Ewan Watt looks at the demographics and concludes that the Democrats need Bill Richardson on the ticket.
The way in which the Democratic race has transpired will likely provide some solace to Republicans and conservative 527s who had anticipated with whom their respective candidates would face off in ‘round II’.
Bearing in mind the media circus surrounding Barack Obama and Hillary Clinton it was hardly surprising that Bill Richardson’s withdrawal from the Presidential race received so little attention. Richardson’s withdrawal was due to financial problems; he would be unable to compete with the respective war chests of the two frontrunners. However his involvement in the 2008 Presidential race is hardly likely to end there. In fact, Republicans should take note of New Mexico’s commander in-chief – he may pose a greater threat to the GOP than either Obama or Clinton.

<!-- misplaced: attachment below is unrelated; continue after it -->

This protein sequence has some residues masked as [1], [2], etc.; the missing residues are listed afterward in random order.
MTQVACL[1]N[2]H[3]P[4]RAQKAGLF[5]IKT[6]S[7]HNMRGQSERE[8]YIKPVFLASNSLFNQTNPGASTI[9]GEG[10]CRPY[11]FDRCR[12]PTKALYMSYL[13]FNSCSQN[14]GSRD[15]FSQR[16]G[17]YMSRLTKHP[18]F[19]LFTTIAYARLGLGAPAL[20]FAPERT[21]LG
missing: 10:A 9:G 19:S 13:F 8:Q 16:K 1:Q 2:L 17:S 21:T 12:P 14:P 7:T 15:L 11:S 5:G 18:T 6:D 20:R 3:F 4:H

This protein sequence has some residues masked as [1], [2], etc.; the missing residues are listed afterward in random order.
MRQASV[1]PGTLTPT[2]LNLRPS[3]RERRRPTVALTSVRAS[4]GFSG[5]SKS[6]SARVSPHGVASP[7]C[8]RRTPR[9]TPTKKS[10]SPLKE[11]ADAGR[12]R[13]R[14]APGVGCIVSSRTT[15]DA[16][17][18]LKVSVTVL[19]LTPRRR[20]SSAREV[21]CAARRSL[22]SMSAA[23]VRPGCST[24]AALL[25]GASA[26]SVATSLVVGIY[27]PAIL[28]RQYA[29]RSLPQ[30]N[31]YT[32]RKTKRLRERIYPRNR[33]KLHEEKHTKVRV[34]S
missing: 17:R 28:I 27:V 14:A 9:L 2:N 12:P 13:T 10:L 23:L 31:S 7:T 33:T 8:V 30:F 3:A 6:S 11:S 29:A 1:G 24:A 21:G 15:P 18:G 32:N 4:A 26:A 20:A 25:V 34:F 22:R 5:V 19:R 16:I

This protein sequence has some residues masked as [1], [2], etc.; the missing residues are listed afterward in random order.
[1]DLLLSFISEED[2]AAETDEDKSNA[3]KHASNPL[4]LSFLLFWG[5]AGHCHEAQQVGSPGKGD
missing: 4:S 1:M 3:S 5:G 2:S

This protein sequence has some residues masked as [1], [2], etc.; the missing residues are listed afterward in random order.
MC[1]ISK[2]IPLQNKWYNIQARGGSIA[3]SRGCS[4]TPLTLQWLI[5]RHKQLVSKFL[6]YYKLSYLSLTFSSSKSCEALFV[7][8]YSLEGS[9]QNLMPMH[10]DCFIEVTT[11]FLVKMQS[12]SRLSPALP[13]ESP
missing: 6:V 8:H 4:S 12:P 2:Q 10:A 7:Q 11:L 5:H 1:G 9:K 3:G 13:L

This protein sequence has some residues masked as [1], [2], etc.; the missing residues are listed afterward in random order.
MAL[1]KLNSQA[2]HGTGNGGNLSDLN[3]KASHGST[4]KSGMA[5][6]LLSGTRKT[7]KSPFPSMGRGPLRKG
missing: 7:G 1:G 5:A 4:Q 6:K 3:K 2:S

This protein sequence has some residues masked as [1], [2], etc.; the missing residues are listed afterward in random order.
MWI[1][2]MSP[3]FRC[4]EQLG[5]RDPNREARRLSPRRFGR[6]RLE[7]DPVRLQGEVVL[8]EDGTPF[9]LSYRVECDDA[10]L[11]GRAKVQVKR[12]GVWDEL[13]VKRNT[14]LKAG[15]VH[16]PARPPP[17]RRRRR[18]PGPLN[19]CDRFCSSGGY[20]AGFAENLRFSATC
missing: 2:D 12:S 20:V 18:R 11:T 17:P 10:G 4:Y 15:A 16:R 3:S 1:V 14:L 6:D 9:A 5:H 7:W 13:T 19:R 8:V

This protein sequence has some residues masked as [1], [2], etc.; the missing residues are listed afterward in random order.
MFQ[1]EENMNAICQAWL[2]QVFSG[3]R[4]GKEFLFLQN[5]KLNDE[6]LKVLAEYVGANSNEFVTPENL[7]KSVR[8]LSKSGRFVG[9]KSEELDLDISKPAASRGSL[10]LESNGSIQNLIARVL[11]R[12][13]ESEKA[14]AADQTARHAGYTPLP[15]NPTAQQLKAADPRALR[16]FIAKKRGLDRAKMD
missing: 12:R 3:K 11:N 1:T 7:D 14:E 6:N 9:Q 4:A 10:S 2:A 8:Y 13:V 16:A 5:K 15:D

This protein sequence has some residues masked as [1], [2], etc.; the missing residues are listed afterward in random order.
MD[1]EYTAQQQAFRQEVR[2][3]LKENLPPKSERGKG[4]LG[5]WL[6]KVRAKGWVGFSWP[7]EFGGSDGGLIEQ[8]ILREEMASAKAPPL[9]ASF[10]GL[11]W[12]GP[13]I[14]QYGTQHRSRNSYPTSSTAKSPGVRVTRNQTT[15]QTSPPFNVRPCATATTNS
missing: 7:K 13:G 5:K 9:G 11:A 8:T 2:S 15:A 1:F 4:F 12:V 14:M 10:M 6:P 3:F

Looking at the last seven Presidential elections one wonders how on earth the Democratic Party has found their candidate residing in the White House on only three occasions.
Although the Republicans tasted some success in the South with Dwight Eisenhower in 1952 and 1956, a real southern strategy was developed by Richard Nixon and latterly Lee Atwater, who cited constitutional objections to ‘bussing’ and fiscal conservatism, tax cuts and states rights respectively. Thus without a solid southern constituency the Democrats have won the keys to 1600 Pennsylvania Avenue on only three occasions since 1968 – through the Jimmy Carter anomaly and the political genius of William J. Clinton.